The worst campaign slogan ever

But what do I know?  It actually worked.  Recently elected Tanzanian President John Magufuli ran on a campaign of frugality and hard work.  Incredibly, his slogan was “Work and Nothing Else.”  That sounds eerily reminiscent of General Park in South Korea, who didn’t have to worry about being elected with such a slogan.

I guess the citizenry is so fed up with the corruption of higher officials that they are willing to vote in someone who promises thriftiness and a new perspective on what it means to be a civil servant.  Twitter has had a field day with this perspective though and the results are hilarious.  The hashtag is #WhatWouldMagufuliDo? and here are some of my favorites.

tanzania2tanzania1Screenshot 2015-12-03 08.12.23

h/t @JustinSandefur

The Hard Road to Acquiring Human Capital

The BBC has a poignant photoessay on the difficulties girls often face in Tanzania in acquiring an education.  Of course the same is true around the world in developing countries, but it was a good reminder that the obstacles to education are often much more severe than we think.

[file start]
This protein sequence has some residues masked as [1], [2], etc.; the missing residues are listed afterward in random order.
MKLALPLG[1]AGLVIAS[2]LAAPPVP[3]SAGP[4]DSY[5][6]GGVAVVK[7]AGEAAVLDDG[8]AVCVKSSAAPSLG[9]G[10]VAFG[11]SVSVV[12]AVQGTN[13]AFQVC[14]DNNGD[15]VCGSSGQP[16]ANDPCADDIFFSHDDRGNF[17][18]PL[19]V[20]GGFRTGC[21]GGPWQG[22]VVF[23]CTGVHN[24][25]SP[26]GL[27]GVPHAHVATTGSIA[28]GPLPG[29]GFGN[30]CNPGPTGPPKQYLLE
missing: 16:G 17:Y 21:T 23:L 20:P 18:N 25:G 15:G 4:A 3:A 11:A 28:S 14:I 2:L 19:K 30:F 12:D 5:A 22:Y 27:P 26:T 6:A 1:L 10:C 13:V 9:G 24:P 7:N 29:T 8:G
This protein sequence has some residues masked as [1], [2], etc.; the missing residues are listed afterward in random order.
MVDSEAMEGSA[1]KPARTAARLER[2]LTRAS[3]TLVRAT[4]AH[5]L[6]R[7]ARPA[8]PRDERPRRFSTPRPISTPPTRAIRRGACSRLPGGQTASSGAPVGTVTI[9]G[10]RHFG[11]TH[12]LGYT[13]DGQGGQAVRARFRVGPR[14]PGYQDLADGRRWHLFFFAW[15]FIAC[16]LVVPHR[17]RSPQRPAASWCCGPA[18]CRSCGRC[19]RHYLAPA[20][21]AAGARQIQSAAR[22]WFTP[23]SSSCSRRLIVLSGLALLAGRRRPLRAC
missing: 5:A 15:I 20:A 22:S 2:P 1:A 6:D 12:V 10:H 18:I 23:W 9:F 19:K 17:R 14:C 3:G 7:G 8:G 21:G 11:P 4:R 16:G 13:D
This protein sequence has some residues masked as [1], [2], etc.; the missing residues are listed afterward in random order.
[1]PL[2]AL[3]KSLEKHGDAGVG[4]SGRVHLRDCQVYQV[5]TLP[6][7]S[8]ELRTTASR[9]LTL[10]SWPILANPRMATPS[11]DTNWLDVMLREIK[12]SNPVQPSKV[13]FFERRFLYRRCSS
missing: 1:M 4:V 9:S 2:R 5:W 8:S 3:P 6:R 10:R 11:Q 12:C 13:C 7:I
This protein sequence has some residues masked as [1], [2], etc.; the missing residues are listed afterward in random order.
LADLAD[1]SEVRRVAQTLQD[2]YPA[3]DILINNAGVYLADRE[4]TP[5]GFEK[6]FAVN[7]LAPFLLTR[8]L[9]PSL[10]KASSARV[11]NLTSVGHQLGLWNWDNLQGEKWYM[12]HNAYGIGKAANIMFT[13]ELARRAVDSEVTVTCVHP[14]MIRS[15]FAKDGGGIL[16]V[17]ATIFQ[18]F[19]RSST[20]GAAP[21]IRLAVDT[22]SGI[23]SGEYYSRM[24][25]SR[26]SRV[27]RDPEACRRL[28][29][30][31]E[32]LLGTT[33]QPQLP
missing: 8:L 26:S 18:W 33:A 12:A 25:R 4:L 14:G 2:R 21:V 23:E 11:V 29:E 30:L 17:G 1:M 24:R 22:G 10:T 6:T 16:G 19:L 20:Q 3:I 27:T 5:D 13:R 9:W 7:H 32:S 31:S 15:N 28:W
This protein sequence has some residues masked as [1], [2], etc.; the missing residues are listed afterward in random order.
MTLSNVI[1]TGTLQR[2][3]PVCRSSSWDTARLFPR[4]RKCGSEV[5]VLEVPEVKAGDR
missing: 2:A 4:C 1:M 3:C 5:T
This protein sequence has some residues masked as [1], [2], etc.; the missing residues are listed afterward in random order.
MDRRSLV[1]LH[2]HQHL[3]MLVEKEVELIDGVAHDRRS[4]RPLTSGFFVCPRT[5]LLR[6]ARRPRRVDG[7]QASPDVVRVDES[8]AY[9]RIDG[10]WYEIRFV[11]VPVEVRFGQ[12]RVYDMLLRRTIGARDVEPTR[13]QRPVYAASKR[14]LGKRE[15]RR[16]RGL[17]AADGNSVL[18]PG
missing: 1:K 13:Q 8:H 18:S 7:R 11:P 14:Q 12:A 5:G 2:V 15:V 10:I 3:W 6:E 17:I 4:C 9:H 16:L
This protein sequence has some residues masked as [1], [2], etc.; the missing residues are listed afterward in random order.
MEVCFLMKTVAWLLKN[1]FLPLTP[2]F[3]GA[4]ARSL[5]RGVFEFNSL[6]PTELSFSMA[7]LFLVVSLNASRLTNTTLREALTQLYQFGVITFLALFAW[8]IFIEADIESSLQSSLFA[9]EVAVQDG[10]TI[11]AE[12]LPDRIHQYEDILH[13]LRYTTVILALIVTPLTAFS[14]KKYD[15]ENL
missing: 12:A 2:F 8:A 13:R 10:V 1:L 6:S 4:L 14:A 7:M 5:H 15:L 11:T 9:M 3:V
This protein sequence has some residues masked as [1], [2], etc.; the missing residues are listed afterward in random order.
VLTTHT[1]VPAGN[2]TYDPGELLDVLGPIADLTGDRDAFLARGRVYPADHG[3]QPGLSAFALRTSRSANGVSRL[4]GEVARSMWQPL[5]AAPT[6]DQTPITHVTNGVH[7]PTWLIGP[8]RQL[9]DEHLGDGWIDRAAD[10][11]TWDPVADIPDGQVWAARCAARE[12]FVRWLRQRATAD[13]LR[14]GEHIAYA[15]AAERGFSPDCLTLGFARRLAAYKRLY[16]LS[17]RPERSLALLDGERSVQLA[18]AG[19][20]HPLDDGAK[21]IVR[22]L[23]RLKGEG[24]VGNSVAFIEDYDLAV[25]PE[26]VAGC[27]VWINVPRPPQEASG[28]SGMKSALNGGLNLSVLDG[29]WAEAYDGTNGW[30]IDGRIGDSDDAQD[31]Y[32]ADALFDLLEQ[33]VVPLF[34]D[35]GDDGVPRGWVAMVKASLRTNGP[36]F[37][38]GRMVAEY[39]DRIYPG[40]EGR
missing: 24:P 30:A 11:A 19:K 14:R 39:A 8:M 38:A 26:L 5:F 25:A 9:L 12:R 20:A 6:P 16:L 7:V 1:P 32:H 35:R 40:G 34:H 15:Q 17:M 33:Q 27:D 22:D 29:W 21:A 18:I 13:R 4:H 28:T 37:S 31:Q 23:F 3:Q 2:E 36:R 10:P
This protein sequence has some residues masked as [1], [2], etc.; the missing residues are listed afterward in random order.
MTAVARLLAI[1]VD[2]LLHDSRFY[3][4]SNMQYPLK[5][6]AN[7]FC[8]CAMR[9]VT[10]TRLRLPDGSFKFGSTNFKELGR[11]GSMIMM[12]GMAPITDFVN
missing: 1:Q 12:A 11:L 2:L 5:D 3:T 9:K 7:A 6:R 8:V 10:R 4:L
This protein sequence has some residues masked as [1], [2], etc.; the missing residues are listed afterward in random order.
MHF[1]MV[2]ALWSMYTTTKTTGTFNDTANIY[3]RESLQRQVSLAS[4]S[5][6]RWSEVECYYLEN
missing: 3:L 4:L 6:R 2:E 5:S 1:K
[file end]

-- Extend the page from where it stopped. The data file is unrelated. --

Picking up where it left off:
The photoessay follows 8-year old Sylvia, who lives in rural Tanzania, on her 1.5 hour trek to school each morning.  Here are a list of just some of the difficulties that she faces:

1. She only has flip flops, which aren’t well suited to the terrain and she gets cuts and scratches on her feet and legs.  When the flip flops wear out though, she will have to go barefoot.

2. Her family can only afford one school uniform and she isn’t allowed to attend class if it is dirty.

3. She must watch for snakes in the deep brush.

4.  Walking on the railroad tracks is easier in terms of terrain but also more dangerous because of the trains.

5.  She almost always walks alone and there is a real threat of kidnapping and sexual abuse.

6.  The roads are incredibly dusty in the dry season and covered in deep mud in the rainy season.

7. Her stepfather may decide it isn’t worth it to send her to secondary school, which is not free in Tanzania.  According to the article, only 32% of girls who graduate from primary school move on to secondary school studies in the country.

This isn’t from the photoessay, but here is a photo of schoolgirls waiting for class to begin in Tanzania.

School-girls

 

 

h/t @RachelStrohm